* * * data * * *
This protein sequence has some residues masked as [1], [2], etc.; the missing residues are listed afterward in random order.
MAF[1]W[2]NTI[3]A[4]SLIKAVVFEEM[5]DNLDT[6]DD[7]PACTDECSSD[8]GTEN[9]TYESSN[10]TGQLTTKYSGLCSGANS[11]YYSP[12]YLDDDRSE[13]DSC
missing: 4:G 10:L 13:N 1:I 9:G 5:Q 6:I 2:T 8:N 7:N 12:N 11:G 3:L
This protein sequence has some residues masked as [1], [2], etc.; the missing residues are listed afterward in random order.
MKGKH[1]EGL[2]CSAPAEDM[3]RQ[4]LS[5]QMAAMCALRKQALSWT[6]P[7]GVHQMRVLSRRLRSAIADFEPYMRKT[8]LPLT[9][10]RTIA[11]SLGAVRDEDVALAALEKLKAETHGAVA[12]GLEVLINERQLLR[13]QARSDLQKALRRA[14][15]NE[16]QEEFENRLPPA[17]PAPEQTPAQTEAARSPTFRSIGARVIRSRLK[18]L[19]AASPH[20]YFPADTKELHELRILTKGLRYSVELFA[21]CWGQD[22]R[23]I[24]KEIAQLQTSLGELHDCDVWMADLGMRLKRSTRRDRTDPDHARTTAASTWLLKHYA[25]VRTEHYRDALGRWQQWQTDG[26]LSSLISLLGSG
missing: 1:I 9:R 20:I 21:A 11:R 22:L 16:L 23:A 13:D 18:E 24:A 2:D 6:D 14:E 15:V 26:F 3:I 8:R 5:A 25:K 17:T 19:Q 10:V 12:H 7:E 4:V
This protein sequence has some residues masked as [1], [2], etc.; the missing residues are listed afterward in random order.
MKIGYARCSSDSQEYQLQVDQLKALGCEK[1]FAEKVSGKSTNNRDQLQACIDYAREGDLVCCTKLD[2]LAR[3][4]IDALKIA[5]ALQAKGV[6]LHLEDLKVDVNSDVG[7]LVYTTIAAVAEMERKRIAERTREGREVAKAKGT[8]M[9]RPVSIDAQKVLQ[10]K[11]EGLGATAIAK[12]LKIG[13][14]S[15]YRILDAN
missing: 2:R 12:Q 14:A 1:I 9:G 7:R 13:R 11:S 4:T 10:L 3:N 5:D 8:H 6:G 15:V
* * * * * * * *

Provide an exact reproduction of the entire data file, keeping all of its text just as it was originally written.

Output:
This protein sequence has some residues masked as [1], [2], etc.; the missing residues are listed afterward in random order.
MAF[1]W[2]NTI[3]A[4]SLIKAVVFEEM[5]DNLDT[6]DD[7]PACTDECSSD[8]GTEN[9]TYESSN[10]TGQLTTKYSGLCSGANS[11]YYSP[12]YLDDDRSE[13]DSC
missing: 4:G 10:L 13:N 1:I 9:G 5:Q 6:I 2:T 8:N 7:N 12:N 11:G 3:L
This protein sequence has some residues masked as [1], [2], etc.; the missing residues are listed afterward in random order.
MKGKH[1]EGL[2]CSAPAEDM[3]RQ[4]LS[5]QMAAMCALRKQALSWT[6]P[7]GVHQMRVLSRRLRSAIADFEPYMRKT[8]LPLT[9][10]RTIA[11]SLGAVRDEDVALAALEKLKAETHGAVA[12]GLEVLINERQLLR[13]QARSDLQKALRRA[14][15]NE[16]QEEFENRLPPA[17]PAPEQTPAQTEAARSPTFRSIGARVIRSRLK[18]L[19]AASPH[20]YFPADTKELHELRILTKGLRYSVELFA[21]CWGQD[22]R[23]I[24]KEIAQLQTSLGELHDCDVWMADLGMRLKRSTRRDRTDPDHARTTAASTWLLKHYA[25]VRTEHYRDALGRWQQWQTDG[26]LSSLISLLGSG
missing: 1:I 9:R 20:I 21:A 11:R 22:L 16:L 23:A 13:D 18:E 24:A 2:D 6:D 14:E 15:V 26:F 3:I 8:R 5:A 25:K 17:T 19:Q 10:V 12:H 7:E 4:V
This protein sequence has some residues masked as [1], [2], etc.; the missing residues are listed afterward in random order.
MKIGYARCSSDSQEYQLQVDQLKALGCEK[1]FAEKVSGKSTNNRDQLQACIDYAREGDLVCCTKLD[2]LAR[3][4]IDALKIA[5]ALQAKGV[6]LHLEDLKVDVNSDVG[7]LVYTTIAAVAEMERKRIAERTREGREVAKAKGT[8]M[9]RPVSIDAQKVLQ[10]K[11]EGLGATAIAK[12]LKIG[13][14]S[15]YRILDAN
missing: 2:R 12:Q 14:A 1:I 9:G 7:R 13:R 11:S 4:T 10:L 3:N 5:D 8:H 6:G 15:V